Indeed, Jamaica’s culture is neither gentle nor subtle. From the musical rhythm of the speech to the national pastimes and the food, everything is packed with a distinct flavour.  The local politicians are known by first names, as are the radio and TV celebrities. It is an island that has worked hard to shut out the forces of globalization and to remain  true to itself. And so, the loss of national identity is both acute and painful. As Kristina explains it, she grew up on the island and felt like everyone else. She knew the schools, the streets, the jokes, and the people. Spending Saturday afternoons climbing mango trees and growing up on the same folk stories, she felt as Jamaican as her peers, and others accepted her as such. “Walking anywhere, we were bound to bump into somebody we knew. It’s a small city, haha – we’re all stumbling over each other all the time. Most of the time you can tell who’s from here and who’s not just by looking.”

Yet despite her strong sense of community, Kristina admits that she was glad for the opportunity to study abroad. As in many developing countries, the youth of Jamaica grow up exposed to a harsh reality normally withheld from others of their age. After all, there is a limit to what parents can hide from their children. And so even the most fortunate of children in Jamaica witness firsthand extreme poverty, with aluminium shacks lining the roads and tattered, barefoot beggars on every corner, some drug addicts, some homeless and some only children themselves. While the violence is mainly limited to gang warfare, the daily reports of grisly murders, kidnappings, and sexual assaults filter through the radios and televisions. The chance to live abroad, therefore, was seen as a chance to escape a country for which many saw no future. For years, it was a reliable system. Hard work, good luck, and  forward thinking meant that one’s children had the opportunity to make lives for themselves elsewhere.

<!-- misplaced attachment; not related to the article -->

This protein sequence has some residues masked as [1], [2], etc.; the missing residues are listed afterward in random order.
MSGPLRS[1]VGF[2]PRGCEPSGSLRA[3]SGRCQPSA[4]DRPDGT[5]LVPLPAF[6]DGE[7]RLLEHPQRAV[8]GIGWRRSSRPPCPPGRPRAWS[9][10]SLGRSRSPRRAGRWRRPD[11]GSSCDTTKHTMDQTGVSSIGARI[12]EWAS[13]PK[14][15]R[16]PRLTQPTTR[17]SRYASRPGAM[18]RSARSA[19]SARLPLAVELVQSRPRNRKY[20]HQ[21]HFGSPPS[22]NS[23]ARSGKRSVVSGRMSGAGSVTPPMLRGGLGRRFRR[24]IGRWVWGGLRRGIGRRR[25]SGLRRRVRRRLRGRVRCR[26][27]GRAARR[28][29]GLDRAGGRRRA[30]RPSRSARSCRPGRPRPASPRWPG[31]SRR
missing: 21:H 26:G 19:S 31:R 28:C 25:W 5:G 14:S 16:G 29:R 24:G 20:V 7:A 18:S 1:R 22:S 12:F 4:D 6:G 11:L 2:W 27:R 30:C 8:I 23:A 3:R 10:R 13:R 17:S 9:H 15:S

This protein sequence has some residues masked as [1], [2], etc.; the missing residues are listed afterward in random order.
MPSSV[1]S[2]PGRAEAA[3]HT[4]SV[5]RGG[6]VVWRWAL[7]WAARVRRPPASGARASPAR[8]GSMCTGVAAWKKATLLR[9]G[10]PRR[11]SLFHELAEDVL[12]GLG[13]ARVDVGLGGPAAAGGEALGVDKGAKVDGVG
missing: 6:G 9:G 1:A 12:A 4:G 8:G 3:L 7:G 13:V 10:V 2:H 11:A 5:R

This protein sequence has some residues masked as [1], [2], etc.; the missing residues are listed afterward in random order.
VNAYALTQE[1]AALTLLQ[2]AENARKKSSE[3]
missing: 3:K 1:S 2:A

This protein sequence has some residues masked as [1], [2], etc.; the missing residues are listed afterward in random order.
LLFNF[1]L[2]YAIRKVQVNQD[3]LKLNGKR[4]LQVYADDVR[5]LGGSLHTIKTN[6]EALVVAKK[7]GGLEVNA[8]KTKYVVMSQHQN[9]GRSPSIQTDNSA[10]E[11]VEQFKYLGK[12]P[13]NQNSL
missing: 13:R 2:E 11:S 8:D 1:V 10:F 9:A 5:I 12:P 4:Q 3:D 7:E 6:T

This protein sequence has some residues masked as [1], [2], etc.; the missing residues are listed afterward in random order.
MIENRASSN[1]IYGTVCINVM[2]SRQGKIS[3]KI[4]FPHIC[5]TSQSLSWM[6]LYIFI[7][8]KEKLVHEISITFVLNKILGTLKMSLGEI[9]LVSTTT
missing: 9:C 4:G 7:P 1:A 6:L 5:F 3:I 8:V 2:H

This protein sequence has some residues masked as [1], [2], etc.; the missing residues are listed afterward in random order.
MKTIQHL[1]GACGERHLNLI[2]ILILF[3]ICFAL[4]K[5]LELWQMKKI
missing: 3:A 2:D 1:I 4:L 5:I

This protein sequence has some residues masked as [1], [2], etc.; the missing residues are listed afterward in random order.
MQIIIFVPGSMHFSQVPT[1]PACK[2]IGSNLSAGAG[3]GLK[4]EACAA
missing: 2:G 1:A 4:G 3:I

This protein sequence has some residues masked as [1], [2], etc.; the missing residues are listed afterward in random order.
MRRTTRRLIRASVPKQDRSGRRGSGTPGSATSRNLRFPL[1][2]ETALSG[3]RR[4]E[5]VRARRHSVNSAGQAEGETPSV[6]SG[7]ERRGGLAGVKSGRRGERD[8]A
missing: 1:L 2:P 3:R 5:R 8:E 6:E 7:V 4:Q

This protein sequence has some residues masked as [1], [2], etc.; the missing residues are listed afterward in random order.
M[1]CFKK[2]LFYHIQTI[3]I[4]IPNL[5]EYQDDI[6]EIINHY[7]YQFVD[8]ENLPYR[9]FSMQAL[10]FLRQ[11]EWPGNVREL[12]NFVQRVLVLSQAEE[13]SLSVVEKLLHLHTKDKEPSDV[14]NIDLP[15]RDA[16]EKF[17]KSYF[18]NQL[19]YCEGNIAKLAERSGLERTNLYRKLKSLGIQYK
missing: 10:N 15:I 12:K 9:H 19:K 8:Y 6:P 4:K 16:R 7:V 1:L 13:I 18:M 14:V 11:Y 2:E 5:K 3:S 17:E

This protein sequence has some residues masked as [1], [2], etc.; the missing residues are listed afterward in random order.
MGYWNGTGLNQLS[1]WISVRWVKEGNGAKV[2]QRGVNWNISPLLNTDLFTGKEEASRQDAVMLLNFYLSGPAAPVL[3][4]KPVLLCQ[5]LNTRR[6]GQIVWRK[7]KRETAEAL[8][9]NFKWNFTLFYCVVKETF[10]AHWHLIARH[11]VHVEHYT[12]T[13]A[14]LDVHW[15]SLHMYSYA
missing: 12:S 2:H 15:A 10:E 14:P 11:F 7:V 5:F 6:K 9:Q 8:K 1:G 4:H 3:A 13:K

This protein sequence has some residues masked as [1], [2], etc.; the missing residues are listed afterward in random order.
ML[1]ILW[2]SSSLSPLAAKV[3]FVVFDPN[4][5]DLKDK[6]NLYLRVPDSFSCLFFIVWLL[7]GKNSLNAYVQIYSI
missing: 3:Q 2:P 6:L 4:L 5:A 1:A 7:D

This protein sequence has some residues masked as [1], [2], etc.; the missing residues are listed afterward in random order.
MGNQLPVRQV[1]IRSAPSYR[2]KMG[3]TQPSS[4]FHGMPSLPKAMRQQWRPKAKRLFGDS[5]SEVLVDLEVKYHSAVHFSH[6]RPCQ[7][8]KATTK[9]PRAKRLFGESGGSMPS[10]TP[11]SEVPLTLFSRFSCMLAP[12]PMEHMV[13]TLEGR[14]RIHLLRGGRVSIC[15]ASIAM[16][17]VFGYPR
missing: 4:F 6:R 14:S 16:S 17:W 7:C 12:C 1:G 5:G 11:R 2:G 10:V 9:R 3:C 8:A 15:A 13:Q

The changes in the last few years stem from the global recession. Powerful enough to cripple even first world economies, it has had a particularly hard impact on immigrants  to these countries. Whereas once an education abroad would lead to a career abroad, with a family and relationships to follow, this is no longer a possibility. With jobs scarce, it is too expensive (or in the case of the United Kingdom, prohibited) for a foreigner to maintain a life unemployed in a foreign country. And with anti-immigration sentiment heating up in response to the troubled economic climate, it is often no longer comfortable, even if feasible.

“And when you come back, you’ve lost most of it,” says Kristina. “Out of touch with your friends, you haven’t built a network, which is so important on a small island. You’re out of touch with the politics; you can’t remember where some things are or the prices or anything. It was like moving to a new country all over again. I even lost my accent.” Kristina stops to take a sip of her beer. “It would be easier, I guess, if you ever really fit into the other countries as well. But you don’t, you’re never really American or British or whatever, and you remember that when you’re forced out.”

Kristina and many others like her find themselves back home for an indefinite period of time. Some are trying to find work, searching for jobs both overseas and at home. Like many graduates, they are trying to find any exit from the postgraduate limbo. But they face the additional challenge of a period of reimmersion into a country that, to an extent, believes they have betrayed it. When asked how she now responds when people ask her where she’s from, Kristina pauses. “I still say I’m Jamaican,” she says, and then adds with a sad half-smile. “But then I always make sure to add, ‘but I’d more say I’m confused.”

*Name changed at request.

Finalist in Matador’s Glimpse Competition, 2012